Mister Rogers’s blueprint for Joe Biden
Last year, during the dueling town halls that followed the most acrimonious and bitter presidential debate in recent campaign history, Republican strategist Mercedes Schlapp tweeted a curious comparison:
“[Feels] like I am watching an episode of Mister Rodgers [sic] Neighborhood,” she wrote of then-candidate Biden’s event. Not meant as a compliment, the tweet went viral, with the internet swiftly rejecting Schlapp’s take and turning it into a meme. Within days, Saturday Night Live featured a cardigan-clad Biden, portrayed by Jim Carrey, singing “Won’t You Be My Neighbor?” Even the real Biden joined in, publicizing a call with Rogers’ widow, Joanne, and noting that “we could all learn a thing or two from her and her husband’s example.”
Biden was right. As he approaches his 100th day in office touting a $4 trillion infrastructure plan — one designed to “win the future” by confronting climate change and structural racism, accelerating innovation, and more — it’s essential that he follows the lead of America’s favorite neighbor.
That’s going to take more than simply being nice. Despite his recent re-casting as a secular saint of kindness, there was more to Fred Rogers than compassion and cardigans (though of course he had plenty of both). He was also a radical educator and artist who helped whole generations discover what delights them, what challenges them, and what moves them. He constructed a world where no matter what their backgrounds and dreams, every child found caring adults to help guide them toward self-discovery. No wonder so many people took Schlapp’s tweet personally: For many of us, “Mister Rogers’ Neighborhood” helped shape who we are today.
The TV program’s work required a carefully engineered infrastructure — one for which Rogers left us his blueprints. As we detail in our just-published book, “When You Wonder, You’re Learning: Mister Rogers’ Enduring Lessons for Raising Creative, Curious, Caring Kids,” Rogers enlisted the top psychologists, child development experts and pediatricians of his day to help him design the Neighborhood. The educators he recruited were classroom teachers, artists, business owners, athletes and the ensemble cast of everyday life, bringing viewers a daily pipeline of mentors, career paths and different ways of living and being.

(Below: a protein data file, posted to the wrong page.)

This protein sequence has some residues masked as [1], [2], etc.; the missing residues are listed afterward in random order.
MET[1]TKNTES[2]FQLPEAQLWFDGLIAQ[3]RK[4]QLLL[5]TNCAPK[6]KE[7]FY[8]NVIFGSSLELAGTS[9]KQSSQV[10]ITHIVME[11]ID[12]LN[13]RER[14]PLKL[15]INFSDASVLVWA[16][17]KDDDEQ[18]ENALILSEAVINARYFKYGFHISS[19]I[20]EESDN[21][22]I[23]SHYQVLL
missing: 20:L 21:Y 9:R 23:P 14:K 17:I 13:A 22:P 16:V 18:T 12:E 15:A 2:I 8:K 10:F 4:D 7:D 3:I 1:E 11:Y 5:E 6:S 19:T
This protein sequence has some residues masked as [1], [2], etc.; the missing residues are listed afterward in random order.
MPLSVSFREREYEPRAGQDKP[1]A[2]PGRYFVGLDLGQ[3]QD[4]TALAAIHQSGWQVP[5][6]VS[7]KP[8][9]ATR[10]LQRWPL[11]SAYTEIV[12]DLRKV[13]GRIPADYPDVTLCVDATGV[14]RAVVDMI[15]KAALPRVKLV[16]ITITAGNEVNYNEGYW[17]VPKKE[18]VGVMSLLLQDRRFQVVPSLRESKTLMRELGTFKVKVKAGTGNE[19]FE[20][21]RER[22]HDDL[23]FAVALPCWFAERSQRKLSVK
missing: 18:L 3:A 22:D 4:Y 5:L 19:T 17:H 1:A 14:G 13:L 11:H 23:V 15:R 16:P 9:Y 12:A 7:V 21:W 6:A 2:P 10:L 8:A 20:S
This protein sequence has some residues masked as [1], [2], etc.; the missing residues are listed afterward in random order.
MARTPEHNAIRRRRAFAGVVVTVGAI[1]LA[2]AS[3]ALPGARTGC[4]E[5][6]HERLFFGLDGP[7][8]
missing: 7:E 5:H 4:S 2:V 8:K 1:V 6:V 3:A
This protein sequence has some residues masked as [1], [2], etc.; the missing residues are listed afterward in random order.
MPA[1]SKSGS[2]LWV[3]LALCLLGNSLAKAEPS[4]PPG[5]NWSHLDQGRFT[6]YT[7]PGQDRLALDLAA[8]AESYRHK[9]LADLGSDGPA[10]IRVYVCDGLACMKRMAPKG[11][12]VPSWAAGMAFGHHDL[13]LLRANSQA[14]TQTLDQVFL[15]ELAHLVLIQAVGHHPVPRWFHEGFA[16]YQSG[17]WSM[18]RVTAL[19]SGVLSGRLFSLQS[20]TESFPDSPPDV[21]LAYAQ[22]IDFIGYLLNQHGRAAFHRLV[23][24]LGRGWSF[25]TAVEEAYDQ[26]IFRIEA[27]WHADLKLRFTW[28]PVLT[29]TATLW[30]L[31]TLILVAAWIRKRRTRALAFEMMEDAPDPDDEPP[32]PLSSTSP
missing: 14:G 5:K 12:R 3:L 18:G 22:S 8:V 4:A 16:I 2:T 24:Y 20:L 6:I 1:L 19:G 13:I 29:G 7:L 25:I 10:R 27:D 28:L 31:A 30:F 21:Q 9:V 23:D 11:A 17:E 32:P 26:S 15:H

Rogers sometimes called this a “smorgasbord”: On Monday, viewers might visit a factory to learn how people make crayons. Tuesday might take them to an art museum or an aquarium. Each week was a feast of guests and documentaries and field trips, all of which showed viewers what the world could offer — and helped kids feel that they, too, could be part of it.
The Neighborhood provided the kind of learning that every parent wants for their child and that every teacher longs to offer. That’s why as Biden calls for once-in-a-generation investments in America’s infrastructure, it’s essential that he considers — and supports — not only schools, but also the broader “learning ecosystems” that support the nation’s kids.
Nearly every community boasts its own unique collection of schools, museums, parks, after-school programs, small businesses, libraries and all the other places where young people learn. By investing in the infrastructure that connects these ecosystems, Biden can do what Rogers did: bring the resources and wisdom of entire communities to bear on children’s learning.